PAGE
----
2016: Freya Ireland

RPS-Duet Prize Young Composer Prize winner

Awarded: £1,500 and professional UK commission

Freya Ireland is 18 years old and attended Pate’s Grammar School in Cheltenham. She plays percussion, clarinet and piano, and sings in a number of local choirs. As a composer, Freya has had her setting of Jeremiah’s Lamentations performed by The Tallis Scholars and broadcast on BBC Radio 3 as the winning piece of the NCEM young composers’ competition 2014.

She has recently been commissioned to write a number of works for local choirs including the Tewkesbury Abbey choir, Gloucester Choral Society, and the Oriel singers. In November 2014 she was a finalist in the Nonclassical composers’ competition, with a piece that involved musicians and singers in four different countries playing a work via video links, this piece was singled out for praise in the Daily Telegraph's review of the event.

In 2016, Freya was principal composer for the National Youth Orchestra, having joined the composing section in 2013; her music has been performed by members of the NYO in Birmingham Symphony Hall, Tate Britain, Royal Festival Hall and other prestigious venues.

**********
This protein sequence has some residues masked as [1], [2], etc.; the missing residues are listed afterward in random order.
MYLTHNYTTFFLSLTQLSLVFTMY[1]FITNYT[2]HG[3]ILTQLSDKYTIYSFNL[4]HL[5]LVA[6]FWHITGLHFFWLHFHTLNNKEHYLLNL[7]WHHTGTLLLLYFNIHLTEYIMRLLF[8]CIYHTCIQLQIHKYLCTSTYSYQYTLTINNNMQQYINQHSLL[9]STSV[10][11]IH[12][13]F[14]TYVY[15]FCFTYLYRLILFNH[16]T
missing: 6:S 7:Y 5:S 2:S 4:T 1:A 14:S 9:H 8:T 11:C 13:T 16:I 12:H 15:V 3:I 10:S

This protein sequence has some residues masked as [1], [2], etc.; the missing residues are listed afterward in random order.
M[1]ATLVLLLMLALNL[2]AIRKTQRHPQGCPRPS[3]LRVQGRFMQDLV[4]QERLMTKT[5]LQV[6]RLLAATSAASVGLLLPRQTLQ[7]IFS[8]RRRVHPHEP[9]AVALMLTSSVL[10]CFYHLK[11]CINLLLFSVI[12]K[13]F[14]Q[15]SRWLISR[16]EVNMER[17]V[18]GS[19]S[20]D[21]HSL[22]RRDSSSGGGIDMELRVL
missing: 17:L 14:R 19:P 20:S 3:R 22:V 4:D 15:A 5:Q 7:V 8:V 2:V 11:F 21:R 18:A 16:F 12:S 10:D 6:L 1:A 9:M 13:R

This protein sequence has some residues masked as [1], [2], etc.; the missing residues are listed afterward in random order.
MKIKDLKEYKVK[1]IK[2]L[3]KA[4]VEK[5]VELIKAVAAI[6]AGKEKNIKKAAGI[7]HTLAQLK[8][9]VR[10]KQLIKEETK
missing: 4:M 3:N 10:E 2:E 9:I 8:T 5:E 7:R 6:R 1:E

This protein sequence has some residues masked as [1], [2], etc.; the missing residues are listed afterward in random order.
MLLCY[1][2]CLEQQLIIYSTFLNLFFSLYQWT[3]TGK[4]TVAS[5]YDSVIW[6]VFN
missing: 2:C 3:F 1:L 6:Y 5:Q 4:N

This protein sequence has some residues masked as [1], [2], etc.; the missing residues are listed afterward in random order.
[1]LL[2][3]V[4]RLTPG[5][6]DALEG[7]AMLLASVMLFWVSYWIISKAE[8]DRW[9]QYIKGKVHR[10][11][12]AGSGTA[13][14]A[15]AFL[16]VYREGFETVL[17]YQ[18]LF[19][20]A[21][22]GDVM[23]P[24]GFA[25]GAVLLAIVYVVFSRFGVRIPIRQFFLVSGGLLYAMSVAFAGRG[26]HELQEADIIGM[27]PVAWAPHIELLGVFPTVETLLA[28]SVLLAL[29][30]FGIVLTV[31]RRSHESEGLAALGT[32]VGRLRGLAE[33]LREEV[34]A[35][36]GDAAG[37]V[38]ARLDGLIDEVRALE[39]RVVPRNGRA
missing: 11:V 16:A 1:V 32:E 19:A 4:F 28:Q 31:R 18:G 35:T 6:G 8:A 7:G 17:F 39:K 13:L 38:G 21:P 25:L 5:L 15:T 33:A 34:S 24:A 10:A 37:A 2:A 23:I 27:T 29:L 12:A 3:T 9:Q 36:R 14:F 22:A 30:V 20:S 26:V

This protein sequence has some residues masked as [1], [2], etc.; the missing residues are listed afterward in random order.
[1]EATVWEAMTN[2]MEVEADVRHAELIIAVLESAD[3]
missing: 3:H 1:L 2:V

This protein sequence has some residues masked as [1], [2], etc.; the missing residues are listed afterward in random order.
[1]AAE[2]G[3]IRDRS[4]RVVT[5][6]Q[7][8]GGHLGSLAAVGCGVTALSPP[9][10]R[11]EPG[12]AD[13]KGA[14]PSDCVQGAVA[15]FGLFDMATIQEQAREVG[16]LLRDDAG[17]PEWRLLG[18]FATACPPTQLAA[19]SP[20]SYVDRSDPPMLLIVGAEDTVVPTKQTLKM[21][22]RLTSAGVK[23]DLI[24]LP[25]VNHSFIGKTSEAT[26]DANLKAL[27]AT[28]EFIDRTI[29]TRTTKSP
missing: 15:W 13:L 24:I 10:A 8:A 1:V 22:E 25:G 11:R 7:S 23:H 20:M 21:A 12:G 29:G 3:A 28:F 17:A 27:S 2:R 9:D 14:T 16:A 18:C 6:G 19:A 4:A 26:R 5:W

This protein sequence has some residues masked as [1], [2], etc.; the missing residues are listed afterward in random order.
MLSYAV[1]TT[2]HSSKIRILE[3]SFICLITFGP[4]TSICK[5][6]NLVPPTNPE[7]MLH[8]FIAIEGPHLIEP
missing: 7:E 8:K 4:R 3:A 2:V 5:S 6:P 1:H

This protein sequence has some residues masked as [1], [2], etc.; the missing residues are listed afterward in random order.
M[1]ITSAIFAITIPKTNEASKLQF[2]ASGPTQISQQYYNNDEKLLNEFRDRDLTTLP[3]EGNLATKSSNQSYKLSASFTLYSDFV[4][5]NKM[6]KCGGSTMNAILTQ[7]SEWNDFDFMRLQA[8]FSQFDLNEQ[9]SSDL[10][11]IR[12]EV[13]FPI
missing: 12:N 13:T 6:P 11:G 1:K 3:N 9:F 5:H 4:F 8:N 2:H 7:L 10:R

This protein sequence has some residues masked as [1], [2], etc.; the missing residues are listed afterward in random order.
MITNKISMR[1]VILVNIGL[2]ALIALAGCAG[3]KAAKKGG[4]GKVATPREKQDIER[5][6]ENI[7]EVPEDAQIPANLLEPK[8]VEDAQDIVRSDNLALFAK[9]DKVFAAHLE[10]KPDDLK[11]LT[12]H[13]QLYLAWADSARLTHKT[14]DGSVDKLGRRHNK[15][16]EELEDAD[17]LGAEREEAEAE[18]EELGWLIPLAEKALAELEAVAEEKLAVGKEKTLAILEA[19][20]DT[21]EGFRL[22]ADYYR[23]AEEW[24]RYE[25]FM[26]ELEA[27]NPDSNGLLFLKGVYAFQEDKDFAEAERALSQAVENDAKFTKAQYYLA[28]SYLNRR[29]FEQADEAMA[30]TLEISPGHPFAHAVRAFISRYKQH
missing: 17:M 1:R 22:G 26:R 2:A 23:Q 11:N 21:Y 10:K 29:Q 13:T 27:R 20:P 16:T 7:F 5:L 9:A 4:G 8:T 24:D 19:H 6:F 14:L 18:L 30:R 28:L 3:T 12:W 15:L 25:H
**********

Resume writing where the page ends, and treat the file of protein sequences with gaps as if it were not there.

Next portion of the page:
Freya was appointed RPS/Wigmore Hall Apprentice Composer, a new initiative announced in Autumn 2016 in association with the Duet Group. Freya will benefit from both formal and informal teaching and advice from Wigmore Hall Composer in Residence, Helen Grime. Her apprenticeship will run throughout Wigmore Hall’s 2016/17 season, during which time she will also write a new work. (October 2016)

Hear Freya's commission "Puzzled" below, performed by the Cavendish Winds:

 

Read more about...

RPS-Duet Prize for Young Composers
RPS-Duet Prize for Young Instrumentalists
Ensemble Philharmonic
 

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José Antonio Abreu, founder of the revolutionary Venezeulan ' El Sistema' which educates the poorest children in musical schools around the country: awarded RPS Honorary Membership in 2008.

DID YOU KNOW?

From 1819 the Society’s home was the Harmonic Institution built by John Nash in Regents Street. The building was destroyed by fire in 1830 and is now the site of a NatWest Bank.